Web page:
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Chapter 14Chemical Kinetics

Kinetics

- Studies the rate at which a chemical process

occurs. - Besides information about the speed at which

reactions occur, kinetics also sheds light on the

reaction mechanism (exactly how the reaction

occurs).

Factors That Affect Reaction Rates

- Physical State of the Reactants
- In order to react, molecules must come in contact

with each other. - The more homogeneous the mixture of reactants,

the faster the molecules can react.

Factors That Affect Reaction Rates

- Concentration of Reactants
- As the concentration of reactants increases, so

does the likelihood that reactant molecules will

collide.

Factors That Affect Reaction Rates

- Temperature
- At higher temperatures, reactant molecules have

more kinetic energy, move faster, and collide

more often and with greater energy.

Factors That Affect Reaction Rates

- Presence of a Catalyst
- Catalysts speed up reactions by changing the

mechanism of the reaction. - Catalysts are not consumed during the course of

the reaction.

Reaction Rates

- Rates of reactions can be determined by

monitoring the change in concentration of either

reactants or products as a function of time.

Reaction Rates

C4H9Cl(aq) H2O(l) ??? C4H9OH(aq) HCl(aq)

- In this reaction, the concentration of butyl

chloride, C4H9Cl, was measured at various times.

Reaction Rates

C4H9Cl(aq) H2O(l) ??? C4H9OH(aq) HCl(aq)

- The average rate of the reaction over each

interval is the change in concentration divided

by the change in time

Reaction Rates

C4H9Cl(aq) H2O(l) ??? C4H9OH(aq) HCl(aq)

- Note that the average rate decreases as the

reaction proceeds. - This is because as the reaction goes forward,

there are fewer collisions between reactant

molecules.

Reaction Rates

C4H9Cl(aq) H2O(l) ??? C4H9OH(aq) HCl(aq)

- A plot of concentration vs. time for this

reaction yields a curve like this. - The slope of a line tangent to the curve at any

point is the instantaneous rate at that time.

Reaction Rates

C4H9Cl(aq) H2O(l) ??? C4H9OH(aq) HCl(aq)

- All reactions slow down over time.
- Therefore, the best indicator of the rate of a

reaction is the instantaneous rate near the

beginning.

Reaction Rates and Stoichiometry

C4H9Cl(aq) H2O(l) ??? C4H9OH(aq) HCl(aq)

- In this reaction, the ratio of C4H9Cl to C4H9OH

is 11. - Thus, the rate of disappearance of C4H9Cl is the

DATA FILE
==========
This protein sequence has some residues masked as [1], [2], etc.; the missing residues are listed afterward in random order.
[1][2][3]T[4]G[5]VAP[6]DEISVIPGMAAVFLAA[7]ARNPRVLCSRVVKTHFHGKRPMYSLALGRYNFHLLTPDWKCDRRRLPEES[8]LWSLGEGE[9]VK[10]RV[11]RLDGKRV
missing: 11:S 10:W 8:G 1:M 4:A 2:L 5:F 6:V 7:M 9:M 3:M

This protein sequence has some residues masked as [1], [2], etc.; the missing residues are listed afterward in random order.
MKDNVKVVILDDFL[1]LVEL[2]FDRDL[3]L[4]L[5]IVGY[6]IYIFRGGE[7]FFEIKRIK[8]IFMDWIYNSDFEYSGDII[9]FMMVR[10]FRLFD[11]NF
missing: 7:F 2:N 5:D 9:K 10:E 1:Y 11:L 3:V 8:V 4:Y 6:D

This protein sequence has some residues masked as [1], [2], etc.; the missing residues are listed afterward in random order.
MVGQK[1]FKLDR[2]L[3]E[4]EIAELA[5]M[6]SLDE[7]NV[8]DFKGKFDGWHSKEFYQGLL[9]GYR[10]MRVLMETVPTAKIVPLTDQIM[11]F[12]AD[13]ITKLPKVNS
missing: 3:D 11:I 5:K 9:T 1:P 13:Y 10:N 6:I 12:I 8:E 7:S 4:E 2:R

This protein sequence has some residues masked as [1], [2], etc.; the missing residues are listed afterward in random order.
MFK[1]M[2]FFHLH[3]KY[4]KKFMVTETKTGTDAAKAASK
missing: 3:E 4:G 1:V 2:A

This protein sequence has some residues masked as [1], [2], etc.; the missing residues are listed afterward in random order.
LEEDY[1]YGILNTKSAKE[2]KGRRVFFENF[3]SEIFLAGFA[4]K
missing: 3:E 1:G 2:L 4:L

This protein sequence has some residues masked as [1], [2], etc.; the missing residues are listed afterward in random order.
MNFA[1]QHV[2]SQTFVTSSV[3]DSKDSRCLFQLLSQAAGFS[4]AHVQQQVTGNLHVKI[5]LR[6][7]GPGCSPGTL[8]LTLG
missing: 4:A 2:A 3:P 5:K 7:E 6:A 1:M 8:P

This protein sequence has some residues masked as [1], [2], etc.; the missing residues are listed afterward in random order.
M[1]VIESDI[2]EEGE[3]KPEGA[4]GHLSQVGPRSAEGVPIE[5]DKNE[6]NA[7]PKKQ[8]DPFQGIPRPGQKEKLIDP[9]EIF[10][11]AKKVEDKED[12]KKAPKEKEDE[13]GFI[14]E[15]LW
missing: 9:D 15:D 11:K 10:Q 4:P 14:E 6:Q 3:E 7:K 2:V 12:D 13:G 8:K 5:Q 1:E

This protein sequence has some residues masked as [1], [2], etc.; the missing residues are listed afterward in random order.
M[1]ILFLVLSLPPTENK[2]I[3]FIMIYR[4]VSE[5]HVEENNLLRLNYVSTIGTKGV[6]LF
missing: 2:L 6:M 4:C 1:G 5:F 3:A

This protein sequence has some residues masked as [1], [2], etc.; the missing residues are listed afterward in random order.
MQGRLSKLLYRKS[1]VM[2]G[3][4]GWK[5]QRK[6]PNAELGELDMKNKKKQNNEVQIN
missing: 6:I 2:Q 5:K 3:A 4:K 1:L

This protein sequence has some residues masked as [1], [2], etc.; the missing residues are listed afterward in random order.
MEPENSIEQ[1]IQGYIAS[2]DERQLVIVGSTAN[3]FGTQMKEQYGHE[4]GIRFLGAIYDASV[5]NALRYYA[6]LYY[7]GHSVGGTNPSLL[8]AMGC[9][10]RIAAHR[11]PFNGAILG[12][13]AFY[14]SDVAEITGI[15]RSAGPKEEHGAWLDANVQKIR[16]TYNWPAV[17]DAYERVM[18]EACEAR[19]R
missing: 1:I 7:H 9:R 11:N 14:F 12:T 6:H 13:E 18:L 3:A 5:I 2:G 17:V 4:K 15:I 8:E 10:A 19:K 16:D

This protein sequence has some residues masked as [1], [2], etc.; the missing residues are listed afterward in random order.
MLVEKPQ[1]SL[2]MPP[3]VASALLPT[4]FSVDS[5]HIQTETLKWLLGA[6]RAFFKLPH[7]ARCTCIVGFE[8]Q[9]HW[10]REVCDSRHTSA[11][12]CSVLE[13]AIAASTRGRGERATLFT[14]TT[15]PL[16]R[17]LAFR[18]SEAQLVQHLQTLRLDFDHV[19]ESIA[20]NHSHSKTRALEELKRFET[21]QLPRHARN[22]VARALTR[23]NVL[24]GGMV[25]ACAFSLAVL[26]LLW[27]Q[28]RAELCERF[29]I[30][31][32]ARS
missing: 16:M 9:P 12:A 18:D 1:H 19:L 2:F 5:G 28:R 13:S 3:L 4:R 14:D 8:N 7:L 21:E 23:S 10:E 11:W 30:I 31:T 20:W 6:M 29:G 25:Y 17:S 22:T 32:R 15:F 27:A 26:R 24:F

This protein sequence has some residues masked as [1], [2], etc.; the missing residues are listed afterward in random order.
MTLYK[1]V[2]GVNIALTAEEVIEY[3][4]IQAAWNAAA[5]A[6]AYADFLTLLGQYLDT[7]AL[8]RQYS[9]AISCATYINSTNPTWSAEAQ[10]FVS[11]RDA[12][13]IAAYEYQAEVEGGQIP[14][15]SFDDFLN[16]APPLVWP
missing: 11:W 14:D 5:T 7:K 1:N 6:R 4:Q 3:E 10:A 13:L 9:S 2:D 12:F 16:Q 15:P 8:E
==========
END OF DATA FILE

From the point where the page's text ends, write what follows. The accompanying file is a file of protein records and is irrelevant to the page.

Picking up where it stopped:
same as the rate of appearance of C4H9OH.

Reaction Rates and Stoichiometry

- What if the ratio is not 11?

2 HI(g) ??? H2(g) I2(g)

- Therefore,

Reaction Rates and Stoichiometry

- To generalize, then, for the reaction

Concentration and Rate

- One can gain information about the rate of a

reaction by seeing how the rate changes with

changes in concentration.

Concentration and Rate

- Comparing Experiments 1 and 2, when NH4

doubles, the initial rate doubles.

Concentration and Rate

- Likewise, comparing Experiments 5 and 6, when

NO2- doubles, the initial rate doubles.

Concentration and Rate

- This means
- Rate ? NH4
- Rate ? NO2-
- Rate ? NH NO2-
- or
- Rate k NH4 NO2-
- This equation is called the rate law, and k is

the rate constant.

Rate Laws

- A rate law shows the relationship between the

reaction rate and the concentrations of

reactants. - The exponents tell the order of the reaction with

respect to each reactant. - This reaction is
- First-order in NH4
- First-order in NO2-

Rate Laws

- The overall reaction order can be found by adding

the exponents on the reactants in the rate law. - This reaction is second-order overall.

Integrated Rate Laws

- Using calculus to integrate the rate law for a

first-order process gives us

Where

A0 is the initial concentration of A. At is

the concentration of A at some time, t, during

the course of the reaction.

Integrated Rate Laws

- Manipulating this equation produces

ln At - ln A0 - kt

ln At - kt ln A0

which is in the form

y mx b

First-Order Processes

ln At -kt ln A0

- Therefore, if a reaction is first-order, a plot

of ln A vs. t will yield a straight line, and

the slope of the line will be -k.

First-Order Processes

- Consider the process in which methyl isonitrile

is converted to acetonitrile.

First-Order Processes

- This data was collected for this reaction at

198.9C.

First-Order Processes

- When ln P is plotted as a function of time, a

straight line results. - Therefore,
- The process is first-order.
- k is the negative slope 5.1 ? 10-5 s-1.

Second-Order Processes

- Similarly, integrating the rate law for a

process that is second-order in reactant A, we get

also in the form

y mx b

Second-Order Processes

- So if a process is second-order in A, a plot of

1/A vs. t will yield a straight line, and the

slope of that line is k.

Second-Order Processes

The decomposition of NO2 at 300C is described by

the equation

and yields data comparable to this

Time (s) NO2, M

0.0 0.01000

50.0 0.00787

100.0 0.00649

200.0 0.00481

300.0 0.00380

Second-Order Processes

- Graphing ln NO2 vs. t yields

- The plot is not a straight line, so the process

is not first-order in A.

Time (s) NO2, M ln NO2

0.0 0.01000 -4.610

50.0 0.00787 -4.845

100.0 0.00649 -5.038

200.0 0.00481 -5.337

300.0 0.00380 -5.573

Second-Order Processes

- Graphing ln 1/NO2 vs. t, however, gives this

plot.

- Because this is a straight line, the process is

second-order in A.

Time (s) NO2, M 1/NO2

0.0 0.01000 100

50.0 0.00787 127

100.0 0.00649 154

200.0 0.00481 208

300.0 0.00380 263

Half-Life

- Half-life is defined as the time required for